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Ego, Superego and Id

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In his theory of psychoanalysis, Sigmund Freud sought to explain how the unconscious mind operates by proposing that it has a particular structure. He proposed that the self was divided into three parts: the Ego, the Superego and the Id.

The general claim that the mind is not monolithic or homogenous continues to have an enormous influence on people outside of psychology.

The ancient Greeks also divided the soul into three parts of their own, with only one part in common. The Greek parts were the desiring part (which is like what Freud called the id, but without so much implication of suppressed deviant sexuality), the spirited part, and the reasoning part. (See also the article forms of state.)


The Id

The Id (Latin, "it" in English, "Es" in the original German) represented primary process thinking – our most primitive need gratification type thoughts. The Id, Freud stated, constitutes part of one's unconscious mind. It is organized around primitive instinctual urges of sexuality, aggression and the desire for instant gratification or release . Freud borrowed the term Id from the "Book of the Id" by Georg Groddeck, a pathfinder of psychosomatic.

The Superego

The Superego ("Über-Ich" in the original German, roughly "over-I" or "super-I" in English) represented our conscience and counteracted the Id with a primitive and unconscious sense of morality. This primitive morality is to be distinguished from an ethical sense, which is an egoic property, since ethics requires an eligibility for deliberation on matters of fairness or justice. The Superego, Freud stated, is the moral agent that links both our conscious and unconscious minds. The Superego stands in opposition to the desires of the Id. The Superego is part of the unconscious mind, and based upon the internalization of the world view, norms and mores a child absorbs from parents surrounding environment at a young age. As the conscience, it is a primitive or child-based knowledge of right and wrong, maintaining taboos specific to a child's internalization of parental culture.

Freud considered the Oedipus Complex to be a formative stage in the development of the superego.

The Ego

In Freud's view the Ego stands in between the Id and the Superego to balance our primitive needs and our moral beliefs and taboos. ("Ego" means "I" in Latin; the original German word Freud applied was "Ich".) He stated that the Ego consists of our conscious sense of self and world, a highly structured set of unconscious defenses that are central in defining both individual differences in character or personality, the symptoms and inhibitions that define the neuroses, and ultimately serving as the executive branch of the mind which leads to action. Relying on experience, a healthy Ego provides the ability to adapt to reality and interact with the outside world in a way that accommodates both Id and Superego. Freud believed the energy used to run the ego (such as to dissolve reality, moral and neurotic anxiety) was derived from the Id in the form of cathexis and from the Superego in the form of anticathexis.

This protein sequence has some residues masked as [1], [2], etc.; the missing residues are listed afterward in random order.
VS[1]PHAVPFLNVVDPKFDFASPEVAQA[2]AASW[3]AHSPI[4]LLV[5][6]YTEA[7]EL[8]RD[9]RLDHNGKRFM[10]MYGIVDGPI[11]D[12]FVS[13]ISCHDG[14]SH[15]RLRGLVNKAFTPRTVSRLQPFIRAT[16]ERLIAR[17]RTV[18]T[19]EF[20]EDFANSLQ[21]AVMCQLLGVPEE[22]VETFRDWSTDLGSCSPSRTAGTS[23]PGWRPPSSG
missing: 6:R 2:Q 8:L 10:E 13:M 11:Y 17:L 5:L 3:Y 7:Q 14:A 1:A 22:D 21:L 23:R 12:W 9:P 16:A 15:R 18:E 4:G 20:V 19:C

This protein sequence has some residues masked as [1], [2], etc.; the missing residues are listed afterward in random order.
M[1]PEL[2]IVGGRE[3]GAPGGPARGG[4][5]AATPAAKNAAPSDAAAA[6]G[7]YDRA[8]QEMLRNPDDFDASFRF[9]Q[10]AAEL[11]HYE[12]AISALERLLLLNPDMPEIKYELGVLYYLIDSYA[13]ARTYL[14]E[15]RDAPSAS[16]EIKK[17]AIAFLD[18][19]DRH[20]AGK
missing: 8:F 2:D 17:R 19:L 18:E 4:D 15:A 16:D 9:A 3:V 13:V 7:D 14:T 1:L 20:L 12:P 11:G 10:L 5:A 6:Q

Carl Jung's views on the Ego

Carl Jung saw the Ego (which Freud wrote about in the literal German as "the I", that is, one's conscious experience of what one is) as the center of the conscious part of the psyche. In Jungian psychology, Ego has four functions: sensation, feeling, thinking, and intuition. Combining the dominance of some of functions with the extraversion-introversion polarity, Jung had developed his version of psychological typology. The "I" or Ego is tremendously important to Jung's clinical work. Jung's theory of etiology of psychopathology could almost be simplified to be stated as a too rigid conscious attitude towards the whole of the psyche.

Ego dystonia and syntonia

The term ego dystonic is used to refer to aspects of cognition and behavior which are perceived as being inconsistent or even repugnant with the person's view of themself. The term ego syntonic is used for those aspects which are felt to be a consistent part of the person.


See Egolessness

See also


External links

Last updated: 10-18-2005 12:25:12
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